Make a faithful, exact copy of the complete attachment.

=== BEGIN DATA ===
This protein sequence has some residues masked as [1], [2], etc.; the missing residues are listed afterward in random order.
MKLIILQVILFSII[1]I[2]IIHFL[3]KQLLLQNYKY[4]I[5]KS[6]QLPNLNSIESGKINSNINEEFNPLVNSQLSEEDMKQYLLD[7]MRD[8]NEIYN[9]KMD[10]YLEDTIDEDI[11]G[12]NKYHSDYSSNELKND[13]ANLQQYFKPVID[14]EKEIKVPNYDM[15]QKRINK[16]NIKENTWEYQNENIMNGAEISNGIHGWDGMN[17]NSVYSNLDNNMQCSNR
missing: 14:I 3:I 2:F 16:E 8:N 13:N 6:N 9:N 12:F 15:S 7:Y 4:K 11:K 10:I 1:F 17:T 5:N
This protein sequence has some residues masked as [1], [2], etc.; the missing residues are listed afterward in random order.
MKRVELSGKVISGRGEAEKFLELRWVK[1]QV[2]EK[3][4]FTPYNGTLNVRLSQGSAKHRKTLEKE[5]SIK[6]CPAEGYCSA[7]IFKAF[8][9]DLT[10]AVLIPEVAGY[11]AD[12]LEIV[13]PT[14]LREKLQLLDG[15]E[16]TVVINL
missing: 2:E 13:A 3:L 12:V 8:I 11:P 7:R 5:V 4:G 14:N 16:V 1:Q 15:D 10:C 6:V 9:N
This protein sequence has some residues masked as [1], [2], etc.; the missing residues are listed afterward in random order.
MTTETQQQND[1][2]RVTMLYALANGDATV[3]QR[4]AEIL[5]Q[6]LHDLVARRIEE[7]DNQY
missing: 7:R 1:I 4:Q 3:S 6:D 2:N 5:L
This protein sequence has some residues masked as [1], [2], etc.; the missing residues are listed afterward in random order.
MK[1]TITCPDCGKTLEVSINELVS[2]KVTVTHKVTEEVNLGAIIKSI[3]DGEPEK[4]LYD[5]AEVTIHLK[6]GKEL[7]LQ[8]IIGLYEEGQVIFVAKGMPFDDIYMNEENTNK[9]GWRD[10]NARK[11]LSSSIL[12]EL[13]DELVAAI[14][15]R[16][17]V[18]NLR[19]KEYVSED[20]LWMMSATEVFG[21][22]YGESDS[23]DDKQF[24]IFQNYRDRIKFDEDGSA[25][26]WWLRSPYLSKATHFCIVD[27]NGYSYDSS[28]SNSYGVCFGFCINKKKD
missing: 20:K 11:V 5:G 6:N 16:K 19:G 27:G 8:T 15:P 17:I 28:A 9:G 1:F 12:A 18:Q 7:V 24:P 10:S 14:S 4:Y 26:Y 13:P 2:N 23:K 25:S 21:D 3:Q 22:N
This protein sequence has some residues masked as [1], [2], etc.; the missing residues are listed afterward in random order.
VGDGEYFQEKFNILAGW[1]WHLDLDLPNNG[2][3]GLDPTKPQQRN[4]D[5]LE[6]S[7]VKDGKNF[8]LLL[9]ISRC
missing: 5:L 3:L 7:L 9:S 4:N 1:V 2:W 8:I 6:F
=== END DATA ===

This protein sequence has some residues masked as [1], [2], etc.; the missing residues are listed afterward in random order.
MKLIILQVILFSII[1]I[2]IIHFL[3]KQLLLQNYKY[4]I[5]KS[6]QLPNLNSIESGKINSNINEEFNPLVNSQLSEEDMKQYLLD[7]MRD[8]NEIYN[9]KMD[10]YLEDTIDEDI[11]G[12]NKYHSDYSSNELKND[13]ANLQQYFKPVID[14]EKEIKVPNYDM[15]QKRINK[16]NIKENTWEYQNENIMNGAEISNGIHGWDGMN[17]NSVYSNLDNNMQCSNR
missing: 14:I 3:I 2:F 16:E 8:N 13:N 6:N 9:N 12:F 15:S 7:Y 4:K 11:K 10:I 1:F 17:T 5:N
This protein sequence has some residues masked as [1], [2], etc.; the missing residues are listed afterward in random order.
MKRVELSGKVISGRGEAEKFLELRWVK[1]QV[2]EK[3][4]FTPYNGTLNVRLSQGSAKHRKTLEKE[5]SIK[6]CPAEGYCSA[7]IFKAF[8][9]DLT[10]AVLIPEVAGY[11]AD[12]LEIV[13]PT[14]LREKLQLLDG[15]E[16]TVVINL
missing: 2:E 13:A 3:L 12:V 8:I 11:P 7:R 5:V 4:G 14:N 16:V 1:Q 15:D 10:C 6:V 9:N
This protein sequence has some residues masked as [1], [2], etc.; the missing residues are listed afterward in random order.
MTTETQQQND[1][2]RVTMLYALANGDATV[3]QR[4]AEIL[5]Q[6]LHDLVARRIEE[7]DNQY
missing: 7:R 1:I 4:Q 3:S 6:D 2:N 5:L
This protein sequence has some residues masked as [1], [2], etc.; the missing residues are listed afterward in random order.
MK[1]TITCPDCGKTLEVSINELVS[2]KVTVTHKVTEEVNLGAIIKSI[3]DGEPEK[4]LYD[5]AEVTIHLK[6]GKEL[7]LQ[8]IIGLYEEGQVIFVAKGMPFDDIYMNEENTNK[9]GWRD[10]NARK[11]LSSSIL[12]EL[13]DELVAAI[14][15]R[16][17]V[18]NLR[19]KEYVSED[20]LWMMSATEVFG[21][22]YGESDS[23]DDKQF[24]IFQNYRDRIKFDEDGSA[25][26]WWLRSPYLSKATHFCIVD[27]NGYSYDSS[28]SNSYGVCFGFCINKKKD
missing: 20:K 11:V 5:G 6:N 16:K 19:G 27:G 8:T 15:P 17:I 28:A 9:G 1:F 12:A 18:Q 7:V 24:P 10:S 14:S 4:Y 26:Y 13:P 2:N 23:K 25:S 21:D 3:Q 22:N
This protein sequence has some residues masked as [1], [2], etc.; the missing residues are listed afterward in random order.
VGDGEYFQEKFNILAGW[1]WHLDLDLPNNG[2][3]GLDPTKPQQRN[4]D[5]LE[6]S[7]VKDGKNF[8]LLL[9]ISRC
missing: 5:L 3:L 7:L 9:S 4:N 1:V 2:W 8:I 6:F